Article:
For Scott Sussman, it was his own vocal injury that prompted an idea that a career in speech-language pathology, and more specifically as a voice specialist, maybe a logical next step. He started his stage career when he moved to New York after graduating from Northwestern University with a degree in theater. After working steadily for several years, he started developing problems with his voice, ultimately losing his singing voice entirely. “Here I was getting to the point in my career where I was up for Broadway shows. I remember walking into an audition and having a casting director say to me, ‘Wow, what happened to you?’ So I stopped auditioning,” Sussman said, mentioning that he changed his focus to stand-up comedy to give his singing voice a break.

But ultimately, he still found himself getting hoarse and often had to be on vocal rest when he wasn’t on stage. “It just got to the point where I couldn’t sustain that cycle. What kind of life is that, especially as a performer?” After multiple medications, surgeries, and doctor visits, he finally had a solution: voice therapy. Sussman was skeptical at first, but he saw improvement within weeks.

Then the ultimate test came: he was called in to audition for an emergency replacement role for Tony in West Side Story in the European tour. They offered him the role and he immediately flew to Zurich. It was supposed to be a two-month contract, but he booked the 2008 London revival production and then continued to tour for three years in 26 cities around the world. During that time, he continued his voice therapy exercises and Skyped with his voice therapist. Eventually, other performers took note and started asking him for suggestions when they would lose their voices. When the tour came to a close, he felt like he was aging out of the role and had to make a decision about the next phase of his career.

He moved back to New York after the tour and started to explore the field of speech-language pathology as a possible career shift. He enrolled at City University of New York to take prerequisites while continuing to be a performer, ultimately earning his speech-language pathology master’s degree from MGH Institute of Health Professions. As a speech-language pathologist, Sussman has been able to specialize in voice and has worked in Salt Lake City and Orlando before moving back to New York City to work at Weill Cornell Medicine. “It’s some of the highest stakes in voice therapy that I’ve ever encountered,” he said. It’s not unusual for him to work with a performer who is preparing to take the stage at Carnegie Hall or the Tony Awards, and he loves what he does.

Sussman credits his stage work not only for leading him to his current career but also for informing what he does on a daily basis. “My agent was furious with me when I went back to school. He said, ‘you know, you just came off this tour. Why would you go to school now?’ But I think my extensive career as a performer really informs everything I do in the clinic. I know what it was like to do eight shows a week because I’ve been through it. I know what it’s like to lose your voice on stage halfway through a show. I know what it’s like to go on stage and not know if you’re going to be able to get through it, or sitting backstage with a steam inhaler, praying that it helps.” Sussman said that those experiences are invaluable, and he’s grateful he had those opportunities.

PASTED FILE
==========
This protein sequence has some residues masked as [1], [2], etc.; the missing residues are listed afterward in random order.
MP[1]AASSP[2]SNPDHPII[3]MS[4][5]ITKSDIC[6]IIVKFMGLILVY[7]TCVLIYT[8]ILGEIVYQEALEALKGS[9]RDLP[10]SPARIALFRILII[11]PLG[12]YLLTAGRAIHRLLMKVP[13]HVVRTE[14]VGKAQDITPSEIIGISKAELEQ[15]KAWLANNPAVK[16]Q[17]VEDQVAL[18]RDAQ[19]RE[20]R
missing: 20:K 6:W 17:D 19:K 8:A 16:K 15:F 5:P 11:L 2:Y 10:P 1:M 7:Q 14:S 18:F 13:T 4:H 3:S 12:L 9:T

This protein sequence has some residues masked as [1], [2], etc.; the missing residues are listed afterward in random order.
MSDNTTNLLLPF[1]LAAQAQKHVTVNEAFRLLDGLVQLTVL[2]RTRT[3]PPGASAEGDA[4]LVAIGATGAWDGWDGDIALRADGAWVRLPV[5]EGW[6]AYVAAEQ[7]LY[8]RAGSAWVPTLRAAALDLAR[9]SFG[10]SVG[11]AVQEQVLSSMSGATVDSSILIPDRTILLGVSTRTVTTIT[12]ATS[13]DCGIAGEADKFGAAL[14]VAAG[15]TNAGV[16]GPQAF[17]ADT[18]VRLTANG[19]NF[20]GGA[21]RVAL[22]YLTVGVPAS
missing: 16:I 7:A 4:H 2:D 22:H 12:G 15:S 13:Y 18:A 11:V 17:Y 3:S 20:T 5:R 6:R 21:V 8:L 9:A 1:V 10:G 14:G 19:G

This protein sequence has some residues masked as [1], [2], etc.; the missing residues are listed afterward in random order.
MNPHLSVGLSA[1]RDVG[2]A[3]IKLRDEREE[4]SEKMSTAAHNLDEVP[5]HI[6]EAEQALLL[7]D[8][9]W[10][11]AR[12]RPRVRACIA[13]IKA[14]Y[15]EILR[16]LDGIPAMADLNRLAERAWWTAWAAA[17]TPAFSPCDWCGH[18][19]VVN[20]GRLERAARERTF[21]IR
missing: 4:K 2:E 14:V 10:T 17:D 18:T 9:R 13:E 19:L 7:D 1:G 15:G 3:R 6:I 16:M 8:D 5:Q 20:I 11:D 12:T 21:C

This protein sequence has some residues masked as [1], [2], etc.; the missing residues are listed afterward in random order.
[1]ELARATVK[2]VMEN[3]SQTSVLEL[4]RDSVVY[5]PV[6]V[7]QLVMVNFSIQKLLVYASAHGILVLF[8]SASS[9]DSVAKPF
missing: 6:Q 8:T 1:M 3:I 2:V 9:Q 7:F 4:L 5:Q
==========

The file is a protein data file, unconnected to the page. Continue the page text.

Advice for Fellow Performers

For Walsh, Brown, and Sussman, who have all found themselves going from performing for theaters full of people to treating patients at the bedside, the discipline, dedication, and love of a mental and physical challenge has kept them passionate about the work they do. They would encourage other performers to consider a career in healthcare as well. “People don’t often talk about what happens after retirement from performing. People don’t want to think about the end of their performance careers,” Walsh said. “We like to think that we’re invincible and can dance forever. And I never knew that this could be a real option until I saw that neuroscience textbook by another dancer’s bag at the studio. And if she could do it, I could do it, too. And if I can do it, so can you.”

As these three clinicians have demonstrated, it doesn’t have to be an either/or situation. Life as a performer and a life as a clinician are not mutually exclusive.

They also say not to be deterred by the extra time it may take because that performance experience enhances their clinical work. “I was doing eight shows a week for 10 years, and that’s not something that can be taught,” Sussman said. “I would never dissuade someone from pursuing a performance career. My performance degree served me well. I wouldn’t be who I am now without it.” But, he also would encourage a performer to make sure the healthcare path is right for them because it is a lot of work. “Do your homework and make sure you enjoy the work,” he said. Sussman recommends taking some prerequisite coursework and exploring the field through observation and by talking to clinicians about their work as one way to start that process.

“I feel like putting in the work and eventually getting to do something that you love will be worth it in the end. You already have had a life full of passion as a performer,” Brown said. “You don’t want to settle for something else that you don’t really want to do, just because it may take less time to get there.”

Walsh agreed. “When I started this path, people said to me, ‘Are you sure you want to go into medicine? Do you really want to be 35 when you graduate?’ And I just thought, well, I can be 35 with an MD after my name, or I can just be 35. I may as well be 35 with an MD and doing something I love.”